Mental health month (1): Are you okay? | Inquirer Opinion
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Mental health month (1): Are you okay?


October is National Mental Health Month in the Philippines. As such, I will be devoting this whole month to providing a primer on mental health. Today, we will discuss what it means to be mentally healthy. Next week, we’ll discuss the top misconceptions on mental health and illness. The third week will be on maternal mental health. Finally, the last week will be about the mental health of a nation.

When people ask us how we are doing, we often say that we are okay. But what does it truly mean to be okay? For some, being okay means having no problems. For others, being okay means being happy and content. For most of us, that answer is simply a socially polite response, something that conveys that the other person need not worry about us (sometimes despite us not really being okay).

In mental health, okay means being mentally healthy. In this sphere, people often discuss about mental illness and other forms of distress. The absence of illness, however, is not sufficient for good mental health. You can be without illness but not necessarily healthy. So how do we know that we’re okay?


Whenever I give talks on mental health and stress management, I always preface them with signs of well-being or good mental health. Too often we focus on problems and challenges right away that we fail to reflect on our strengths and capacities. We also miss out on establishing a baseline to which we can compare our experience. Is anxiety, for example, always a problem that needs to be eradicated? How about sadness, for that matter? The following are the things I identify as hallmarks of good mental health:

First, we can only be okay if our basic needs are met. Are you sleeping enough? Eating enough? Engaging in enough physical activity? Our mental health is deeply tied to our physical health. We cannot be okay if our bodies are not. This is all easier said than done. I very rarely see a participant raise their hand whenever I ask who has been sleeping well. Unfortunately, we live in a society that does not value sleep. We are pressured into waking up early just to beat the morning traffic, spend long hours at school or work, and come home to more work. I cannot stress enough, however, how much quality of sleep can prevent mental illness and increase quality of life. A good night’s sleep can prevent manic and psychosis episodes, and reduce intensity of depressive and anxious mood. More than medication, I wish my clients good sleep. This goes a long way in preventing crisis, including suicide and self-harm risk. Eating and physical activity are important as well. Food greatly affects our mood; some help us feel more stable while others give us mood crashes that can lead to depression or anxiety. Physical activity is probably the most difficult recommendation for my clients. When you are depressed, the last thing you want to do is to move. However, physical activity can help break the perseverative loop of negative thoughts that typically imprison people with depression.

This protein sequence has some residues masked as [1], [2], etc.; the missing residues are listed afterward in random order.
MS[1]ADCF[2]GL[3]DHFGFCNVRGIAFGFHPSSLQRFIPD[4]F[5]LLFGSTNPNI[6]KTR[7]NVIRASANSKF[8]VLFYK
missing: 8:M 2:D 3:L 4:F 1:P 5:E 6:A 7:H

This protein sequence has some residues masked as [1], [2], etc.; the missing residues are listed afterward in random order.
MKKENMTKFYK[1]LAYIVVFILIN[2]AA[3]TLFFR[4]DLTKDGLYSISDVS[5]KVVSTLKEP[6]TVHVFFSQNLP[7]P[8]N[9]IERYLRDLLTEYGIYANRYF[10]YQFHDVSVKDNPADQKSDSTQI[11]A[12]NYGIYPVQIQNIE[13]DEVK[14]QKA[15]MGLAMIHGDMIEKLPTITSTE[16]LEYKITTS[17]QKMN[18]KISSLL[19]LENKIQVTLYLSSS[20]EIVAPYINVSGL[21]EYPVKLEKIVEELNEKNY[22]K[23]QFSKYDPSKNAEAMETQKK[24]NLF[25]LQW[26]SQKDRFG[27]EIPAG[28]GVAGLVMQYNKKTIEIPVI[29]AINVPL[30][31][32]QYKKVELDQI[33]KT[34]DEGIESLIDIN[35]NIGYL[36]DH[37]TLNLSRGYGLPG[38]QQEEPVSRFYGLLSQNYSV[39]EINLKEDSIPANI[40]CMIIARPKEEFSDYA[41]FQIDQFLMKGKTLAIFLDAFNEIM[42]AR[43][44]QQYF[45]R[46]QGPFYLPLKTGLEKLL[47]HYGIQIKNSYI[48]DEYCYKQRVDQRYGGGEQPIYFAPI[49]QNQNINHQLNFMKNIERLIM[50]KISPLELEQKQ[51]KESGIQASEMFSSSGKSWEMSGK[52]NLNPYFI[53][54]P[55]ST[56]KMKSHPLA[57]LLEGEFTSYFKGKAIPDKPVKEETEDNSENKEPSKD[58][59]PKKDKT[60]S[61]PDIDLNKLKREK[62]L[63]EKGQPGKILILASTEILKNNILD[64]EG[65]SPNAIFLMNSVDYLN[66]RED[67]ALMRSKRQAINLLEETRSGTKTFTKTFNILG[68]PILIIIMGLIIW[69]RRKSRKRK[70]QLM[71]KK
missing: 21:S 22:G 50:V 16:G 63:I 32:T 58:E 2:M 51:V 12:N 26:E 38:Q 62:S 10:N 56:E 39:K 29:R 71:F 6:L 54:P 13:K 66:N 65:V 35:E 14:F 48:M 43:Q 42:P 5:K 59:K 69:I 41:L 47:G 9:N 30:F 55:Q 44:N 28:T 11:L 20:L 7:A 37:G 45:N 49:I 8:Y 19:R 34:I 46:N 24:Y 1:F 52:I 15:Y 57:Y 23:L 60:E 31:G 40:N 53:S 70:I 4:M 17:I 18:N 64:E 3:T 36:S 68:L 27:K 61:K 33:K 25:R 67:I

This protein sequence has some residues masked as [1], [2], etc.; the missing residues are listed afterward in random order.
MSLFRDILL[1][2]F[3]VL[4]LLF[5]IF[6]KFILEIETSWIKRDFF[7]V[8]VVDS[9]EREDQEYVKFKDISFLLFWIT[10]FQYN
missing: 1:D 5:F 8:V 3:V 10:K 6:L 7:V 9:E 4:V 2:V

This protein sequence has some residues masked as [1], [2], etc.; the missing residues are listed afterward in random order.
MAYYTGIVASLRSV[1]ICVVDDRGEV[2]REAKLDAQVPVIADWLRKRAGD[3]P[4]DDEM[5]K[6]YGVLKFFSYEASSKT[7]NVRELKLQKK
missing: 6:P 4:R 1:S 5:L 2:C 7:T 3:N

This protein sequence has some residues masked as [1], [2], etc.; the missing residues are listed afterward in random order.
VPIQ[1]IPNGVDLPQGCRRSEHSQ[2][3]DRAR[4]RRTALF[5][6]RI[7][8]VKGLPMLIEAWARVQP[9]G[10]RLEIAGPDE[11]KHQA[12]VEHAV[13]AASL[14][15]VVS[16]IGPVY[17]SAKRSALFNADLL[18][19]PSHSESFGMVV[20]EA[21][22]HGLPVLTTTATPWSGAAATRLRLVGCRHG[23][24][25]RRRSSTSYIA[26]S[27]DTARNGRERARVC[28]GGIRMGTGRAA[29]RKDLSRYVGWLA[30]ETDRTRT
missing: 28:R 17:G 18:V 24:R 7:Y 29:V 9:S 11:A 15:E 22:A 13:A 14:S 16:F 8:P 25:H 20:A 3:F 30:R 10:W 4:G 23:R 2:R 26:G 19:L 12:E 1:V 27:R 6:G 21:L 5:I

Second, being okay is not necessarily about having no problems whatsoever. Being okay means we can handle the problems that we do have. We call this distress tolerance. This includes being able to tolerate frustration (e.g., can our children handle losing in a game?), uncertainty and not knowing, and making mistakes. A person that is okay is flexible and able to adapt to change. We do not need to always solve our problems right away; we just need to feel that we can and identify what we need in order to solve them. Distress tolerance is something that I highlight especially when working with children and students. It does not set them up for good mental health to always have their problems solved for them. We need to teach them how to tackle a problem and overcome everyday challenges.

Third, being okay does not mean being happy all the time. A mentally healthy person allows for a wide range of emotions. It is just as healthy to feel sad, angry, excited, and scared. I worry more for those who do not allow themselves to feel unpleasant emotions as they are more likely to end up displaying extreme expressions that lead to self-destruction or violence against others.
Finally, being okay means that we are okay with the people we are with. An important criterion for mental health is the capacity to maintain relationships with others. This can be with family, friends, coworkers, or intimate partners. Every relationship has challenges and disagreements. But are you able to express yourself in a relationship? Are you able to engage in relationship repair? Are you able to consider and empathize with others? Do you like who you are in the relationship? These are the important skills in any relationship.


We have to know what is mentally healthy before we can dive into mental health problems, lest we pathologize what is actually simply part of the human experience like sadness or anger. We must also not be perfectionistic with our ideals of mental health: I’m not perfect, but I am okay.


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TAGS: happiness, Mental Health

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